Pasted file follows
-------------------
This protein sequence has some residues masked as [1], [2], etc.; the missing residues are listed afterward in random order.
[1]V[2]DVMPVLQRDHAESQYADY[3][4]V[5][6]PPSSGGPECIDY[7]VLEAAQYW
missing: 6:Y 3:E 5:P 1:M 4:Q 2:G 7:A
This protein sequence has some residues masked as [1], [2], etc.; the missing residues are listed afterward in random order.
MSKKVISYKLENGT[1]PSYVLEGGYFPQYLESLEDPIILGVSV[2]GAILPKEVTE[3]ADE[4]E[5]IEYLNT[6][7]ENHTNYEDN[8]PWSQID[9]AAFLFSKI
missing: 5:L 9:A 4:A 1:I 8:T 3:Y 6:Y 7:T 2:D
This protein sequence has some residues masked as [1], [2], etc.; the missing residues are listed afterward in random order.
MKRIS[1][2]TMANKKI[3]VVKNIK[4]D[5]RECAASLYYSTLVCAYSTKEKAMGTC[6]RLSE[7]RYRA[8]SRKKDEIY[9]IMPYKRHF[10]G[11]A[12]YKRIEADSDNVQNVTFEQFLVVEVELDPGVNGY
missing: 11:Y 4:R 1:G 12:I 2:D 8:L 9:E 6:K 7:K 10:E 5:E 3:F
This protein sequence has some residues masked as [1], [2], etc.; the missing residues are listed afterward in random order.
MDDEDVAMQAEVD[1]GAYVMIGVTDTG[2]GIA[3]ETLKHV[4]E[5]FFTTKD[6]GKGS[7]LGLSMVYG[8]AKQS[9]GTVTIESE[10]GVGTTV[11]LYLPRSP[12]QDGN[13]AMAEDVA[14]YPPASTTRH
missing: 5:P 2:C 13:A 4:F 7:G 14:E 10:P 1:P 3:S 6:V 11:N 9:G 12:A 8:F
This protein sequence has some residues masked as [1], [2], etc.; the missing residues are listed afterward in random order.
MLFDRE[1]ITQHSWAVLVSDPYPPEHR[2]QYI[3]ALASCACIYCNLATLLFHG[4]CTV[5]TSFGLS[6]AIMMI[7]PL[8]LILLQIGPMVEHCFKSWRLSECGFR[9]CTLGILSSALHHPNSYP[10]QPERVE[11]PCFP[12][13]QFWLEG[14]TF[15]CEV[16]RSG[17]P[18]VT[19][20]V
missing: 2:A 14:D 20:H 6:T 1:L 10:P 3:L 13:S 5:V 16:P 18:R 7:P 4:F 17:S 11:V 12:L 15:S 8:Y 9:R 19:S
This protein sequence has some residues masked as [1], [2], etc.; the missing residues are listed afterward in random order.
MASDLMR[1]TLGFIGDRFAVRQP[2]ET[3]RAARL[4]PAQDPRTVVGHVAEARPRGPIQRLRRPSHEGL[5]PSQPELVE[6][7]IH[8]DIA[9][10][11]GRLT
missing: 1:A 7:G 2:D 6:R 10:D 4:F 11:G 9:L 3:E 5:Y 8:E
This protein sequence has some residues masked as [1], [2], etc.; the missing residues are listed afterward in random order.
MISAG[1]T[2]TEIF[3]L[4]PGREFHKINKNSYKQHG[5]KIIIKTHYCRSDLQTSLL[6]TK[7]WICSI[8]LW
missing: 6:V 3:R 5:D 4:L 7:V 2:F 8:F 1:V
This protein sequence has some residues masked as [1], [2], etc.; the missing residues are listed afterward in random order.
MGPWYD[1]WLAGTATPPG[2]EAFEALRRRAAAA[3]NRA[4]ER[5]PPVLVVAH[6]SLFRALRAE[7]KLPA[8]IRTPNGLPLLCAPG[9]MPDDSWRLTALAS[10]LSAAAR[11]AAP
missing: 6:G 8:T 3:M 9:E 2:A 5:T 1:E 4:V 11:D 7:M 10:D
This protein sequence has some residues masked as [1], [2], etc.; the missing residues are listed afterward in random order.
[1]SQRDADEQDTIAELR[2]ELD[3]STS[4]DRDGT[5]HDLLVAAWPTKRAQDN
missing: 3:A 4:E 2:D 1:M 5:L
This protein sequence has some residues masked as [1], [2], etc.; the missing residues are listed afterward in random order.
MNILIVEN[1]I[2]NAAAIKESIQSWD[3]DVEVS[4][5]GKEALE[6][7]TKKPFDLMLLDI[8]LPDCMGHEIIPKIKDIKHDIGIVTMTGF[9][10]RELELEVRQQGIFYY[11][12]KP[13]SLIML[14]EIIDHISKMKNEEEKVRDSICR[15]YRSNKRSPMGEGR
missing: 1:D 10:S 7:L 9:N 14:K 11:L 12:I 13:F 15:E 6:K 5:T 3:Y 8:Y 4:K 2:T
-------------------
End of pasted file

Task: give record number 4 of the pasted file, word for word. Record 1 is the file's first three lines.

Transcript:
This protein sequence has some residues masked as [1], [2], etc.; the missing residues are listed afterward in random order.
MDDEDVAMQAEVD[1]GAYVMIGVTDTG[2]GIA[3]ETLKHV[4]E[5]FFTTKD[6]GKGS[7]LGLSMVYG[8]AKQS[9]GTVTIESE[10]GVGTTV[11]LYLPRSP[12]QDGN[13]AMAEDVA[14]YPPASTTRH
missing: 5:P 2:C 13:A 4:F 7:G 14:E 10:P 1:P 3:S 6:V 11:N 9:G 12:A 8:F